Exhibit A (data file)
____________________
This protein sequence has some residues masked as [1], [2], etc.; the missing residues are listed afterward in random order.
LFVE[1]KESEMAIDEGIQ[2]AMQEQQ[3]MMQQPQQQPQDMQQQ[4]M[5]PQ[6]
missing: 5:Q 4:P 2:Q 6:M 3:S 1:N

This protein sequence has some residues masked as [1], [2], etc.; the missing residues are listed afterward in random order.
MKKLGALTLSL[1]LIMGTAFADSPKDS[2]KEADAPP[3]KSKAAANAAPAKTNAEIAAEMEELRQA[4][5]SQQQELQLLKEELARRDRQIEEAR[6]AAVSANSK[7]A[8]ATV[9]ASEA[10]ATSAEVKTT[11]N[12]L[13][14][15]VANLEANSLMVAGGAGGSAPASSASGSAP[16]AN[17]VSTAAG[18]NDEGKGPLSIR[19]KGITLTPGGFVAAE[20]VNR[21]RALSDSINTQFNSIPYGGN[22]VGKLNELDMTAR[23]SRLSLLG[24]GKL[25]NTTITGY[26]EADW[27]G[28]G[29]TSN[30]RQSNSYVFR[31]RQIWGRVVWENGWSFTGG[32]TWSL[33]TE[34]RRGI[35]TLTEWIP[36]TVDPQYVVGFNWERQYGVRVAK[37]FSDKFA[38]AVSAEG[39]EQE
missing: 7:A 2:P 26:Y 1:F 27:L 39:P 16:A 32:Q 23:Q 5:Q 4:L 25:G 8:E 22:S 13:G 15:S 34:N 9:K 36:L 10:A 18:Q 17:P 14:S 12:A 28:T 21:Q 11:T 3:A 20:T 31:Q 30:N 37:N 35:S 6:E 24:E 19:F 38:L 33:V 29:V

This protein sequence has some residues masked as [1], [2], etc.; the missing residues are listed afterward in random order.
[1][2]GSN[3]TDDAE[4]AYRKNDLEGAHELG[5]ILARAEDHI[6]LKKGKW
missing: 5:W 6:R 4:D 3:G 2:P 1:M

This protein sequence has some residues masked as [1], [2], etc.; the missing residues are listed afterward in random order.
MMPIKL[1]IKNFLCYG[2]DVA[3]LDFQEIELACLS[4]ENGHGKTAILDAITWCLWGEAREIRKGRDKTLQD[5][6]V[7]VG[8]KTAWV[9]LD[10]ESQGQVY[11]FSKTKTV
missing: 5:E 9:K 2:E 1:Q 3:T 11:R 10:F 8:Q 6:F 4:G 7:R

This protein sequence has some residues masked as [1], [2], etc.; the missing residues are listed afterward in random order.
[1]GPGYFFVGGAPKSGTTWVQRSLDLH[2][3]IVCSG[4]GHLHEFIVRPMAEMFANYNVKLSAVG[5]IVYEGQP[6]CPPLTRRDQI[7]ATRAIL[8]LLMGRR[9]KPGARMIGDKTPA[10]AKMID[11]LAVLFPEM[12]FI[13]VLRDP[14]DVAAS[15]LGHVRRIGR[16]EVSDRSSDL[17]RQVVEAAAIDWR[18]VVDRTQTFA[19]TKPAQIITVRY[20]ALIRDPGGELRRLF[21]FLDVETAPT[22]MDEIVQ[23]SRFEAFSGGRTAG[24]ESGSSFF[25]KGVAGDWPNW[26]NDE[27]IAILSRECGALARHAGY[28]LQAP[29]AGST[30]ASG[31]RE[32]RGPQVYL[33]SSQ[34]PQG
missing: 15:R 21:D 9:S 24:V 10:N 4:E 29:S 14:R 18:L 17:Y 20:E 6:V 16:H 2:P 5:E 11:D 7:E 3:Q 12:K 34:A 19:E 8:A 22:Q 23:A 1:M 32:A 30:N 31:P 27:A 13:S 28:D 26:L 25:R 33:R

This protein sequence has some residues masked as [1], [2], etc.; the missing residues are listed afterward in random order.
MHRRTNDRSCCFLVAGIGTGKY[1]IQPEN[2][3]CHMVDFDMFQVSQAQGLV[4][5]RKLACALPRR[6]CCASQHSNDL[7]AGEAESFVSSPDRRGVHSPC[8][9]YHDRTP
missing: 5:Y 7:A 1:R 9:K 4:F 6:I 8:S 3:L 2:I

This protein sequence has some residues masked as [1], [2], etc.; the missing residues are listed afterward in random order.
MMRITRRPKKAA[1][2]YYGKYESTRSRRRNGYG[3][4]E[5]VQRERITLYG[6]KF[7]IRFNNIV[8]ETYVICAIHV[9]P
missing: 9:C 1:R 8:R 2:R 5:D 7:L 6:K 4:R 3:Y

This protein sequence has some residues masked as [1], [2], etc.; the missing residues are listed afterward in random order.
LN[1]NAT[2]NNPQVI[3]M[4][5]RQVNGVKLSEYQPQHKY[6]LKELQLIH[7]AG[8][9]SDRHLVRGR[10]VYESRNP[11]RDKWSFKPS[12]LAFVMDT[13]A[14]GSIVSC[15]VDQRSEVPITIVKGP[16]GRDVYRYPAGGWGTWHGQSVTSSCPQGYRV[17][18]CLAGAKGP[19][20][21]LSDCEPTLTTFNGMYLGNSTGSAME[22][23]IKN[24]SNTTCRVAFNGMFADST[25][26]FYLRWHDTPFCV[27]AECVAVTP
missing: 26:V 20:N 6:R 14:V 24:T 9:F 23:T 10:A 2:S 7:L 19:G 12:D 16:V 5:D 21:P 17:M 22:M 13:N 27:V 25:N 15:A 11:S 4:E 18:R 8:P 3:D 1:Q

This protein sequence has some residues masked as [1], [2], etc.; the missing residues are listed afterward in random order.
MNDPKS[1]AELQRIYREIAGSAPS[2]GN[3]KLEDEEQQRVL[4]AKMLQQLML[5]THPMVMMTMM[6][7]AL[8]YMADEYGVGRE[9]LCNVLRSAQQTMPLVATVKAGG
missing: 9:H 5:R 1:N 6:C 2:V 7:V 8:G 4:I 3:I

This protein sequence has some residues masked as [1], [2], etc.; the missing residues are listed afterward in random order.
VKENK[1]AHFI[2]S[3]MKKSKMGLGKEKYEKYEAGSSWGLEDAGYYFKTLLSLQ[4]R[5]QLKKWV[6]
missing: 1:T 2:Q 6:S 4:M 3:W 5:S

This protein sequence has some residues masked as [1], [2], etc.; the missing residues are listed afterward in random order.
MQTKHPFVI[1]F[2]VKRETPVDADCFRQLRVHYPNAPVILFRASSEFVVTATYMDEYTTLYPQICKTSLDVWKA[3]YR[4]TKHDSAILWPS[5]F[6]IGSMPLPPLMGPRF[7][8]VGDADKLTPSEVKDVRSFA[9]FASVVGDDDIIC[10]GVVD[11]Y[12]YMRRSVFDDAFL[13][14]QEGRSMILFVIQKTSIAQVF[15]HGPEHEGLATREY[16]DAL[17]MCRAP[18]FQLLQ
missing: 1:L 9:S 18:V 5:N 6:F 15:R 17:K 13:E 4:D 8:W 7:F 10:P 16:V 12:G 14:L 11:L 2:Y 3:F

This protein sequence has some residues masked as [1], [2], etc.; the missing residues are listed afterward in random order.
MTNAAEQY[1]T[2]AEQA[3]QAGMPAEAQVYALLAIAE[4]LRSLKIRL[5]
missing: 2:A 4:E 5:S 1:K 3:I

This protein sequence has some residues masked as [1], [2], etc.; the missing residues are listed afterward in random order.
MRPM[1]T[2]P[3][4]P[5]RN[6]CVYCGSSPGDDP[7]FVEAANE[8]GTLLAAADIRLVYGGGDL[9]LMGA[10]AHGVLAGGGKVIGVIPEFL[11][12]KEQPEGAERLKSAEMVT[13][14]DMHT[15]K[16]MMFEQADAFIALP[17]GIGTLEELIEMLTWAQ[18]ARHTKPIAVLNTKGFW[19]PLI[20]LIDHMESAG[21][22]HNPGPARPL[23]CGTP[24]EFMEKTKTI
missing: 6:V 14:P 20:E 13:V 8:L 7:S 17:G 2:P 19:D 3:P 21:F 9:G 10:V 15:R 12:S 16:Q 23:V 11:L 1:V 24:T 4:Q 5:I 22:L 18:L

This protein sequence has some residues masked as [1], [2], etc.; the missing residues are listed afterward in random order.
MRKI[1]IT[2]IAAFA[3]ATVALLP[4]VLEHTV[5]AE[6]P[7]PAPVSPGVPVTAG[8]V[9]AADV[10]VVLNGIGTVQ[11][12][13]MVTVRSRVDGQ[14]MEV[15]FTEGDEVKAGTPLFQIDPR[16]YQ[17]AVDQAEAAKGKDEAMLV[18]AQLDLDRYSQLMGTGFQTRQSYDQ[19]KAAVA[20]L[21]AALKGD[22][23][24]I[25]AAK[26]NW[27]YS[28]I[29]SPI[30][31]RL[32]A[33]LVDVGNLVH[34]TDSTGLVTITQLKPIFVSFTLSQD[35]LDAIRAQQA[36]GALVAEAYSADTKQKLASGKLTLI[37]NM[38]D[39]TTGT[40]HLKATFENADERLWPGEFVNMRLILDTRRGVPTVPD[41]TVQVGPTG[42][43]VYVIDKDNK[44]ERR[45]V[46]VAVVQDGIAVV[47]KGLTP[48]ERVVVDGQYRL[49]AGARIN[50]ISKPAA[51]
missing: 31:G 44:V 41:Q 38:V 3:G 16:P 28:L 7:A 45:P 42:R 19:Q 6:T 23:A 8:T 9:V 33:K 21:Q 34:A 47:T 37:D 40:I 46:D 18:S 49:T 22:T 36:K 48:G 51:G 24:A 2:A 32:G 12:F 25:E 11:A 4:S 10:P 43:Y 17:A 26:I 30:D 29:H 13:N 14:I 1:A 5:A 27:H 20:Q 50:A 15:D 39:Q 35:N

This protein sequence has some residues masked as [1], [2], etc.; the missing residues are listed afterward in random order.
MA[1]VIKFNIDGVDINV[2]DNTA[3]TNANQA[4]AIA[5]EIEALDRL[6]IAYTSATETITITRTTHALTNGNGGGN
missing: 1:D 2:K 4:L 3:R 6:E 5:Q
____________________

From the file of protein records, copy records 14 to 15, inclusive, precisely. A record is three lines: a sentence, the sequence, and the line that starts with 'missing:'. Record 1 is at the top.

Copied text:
This protein sequence has some residues masked as [1], [2], etc.; the missing residues are listed afterward in random order.
MRKI[1]IT[2]IAAFA[3]ATVALLP[4]VLEHTV[5]AE[6]P[7]PAPVSPGVPVTAG[8]V[9]AADV[10]VVLNGIGTVQ[11][12][13]MVTVRSRVDGQ[14]MEV[15]FTEGDEVKAGTPLFQIDPR[16]YQ[17]AVDQAEAAKGKDEAMLV[18]AQLDLDRYSQLMGTGFQTRQSYDQ[19]KAAVA[20]L[21]AALKGD[22][23][24]I[25]AAK[26]NW[27]YS[28]I[29]SPI[30][31]RL[32]A[33]LVDVGNLVH[34]TDSTGLVTITQLKPIFVSFTLSQD[35]LDAIRAQQA[36]GALVAEAYSADTKQKLASGKLTLI[37]NM[38]D[39]TTGT[40]HLKATFENADERLWPGEFVNMRLILDTRRGVPTVPD[41]TVQVGPTG[42][43]VYVIDKDNK[44]ERR[45]V[46]VAVVQDGIAVV[47]KGLTP[48]ERVVVDGQYRL[49]AGARIN[50]ISKPAA[51]
missing: 31:G 44:V 41:Q 38:V 3:G 16:P 28:L 7:A 45:P 42:R 19:Q 6:T 23:A 8:T 9:V 33:K 21:Q 34:A 47:T 37:D 40:I 46:D 18:S 49:T 22:T 36:K 48:G 51:G 24:A 2:A 32:G 12:F 25:E 11:A 4:S 10:P 43:Y 17:A 26:I 30:D 29:H 13:N 14:I 1:A 5:A 27:H 20:Q 50:A 15:D 39:Q 35:N

This protein sequence has some residues masked as [1], [2], etc.; the missing residues are listed afterward in random order.
MA[1]VIKFNIDGVDINV[2]DNTA[3]TNANQA[4]AIA[5]EIEALDRL[6]IAYTSATETITITRTTHALTNGNGGGN
missing: 1:D 2:K 4:L 3:R 6:E 5:Q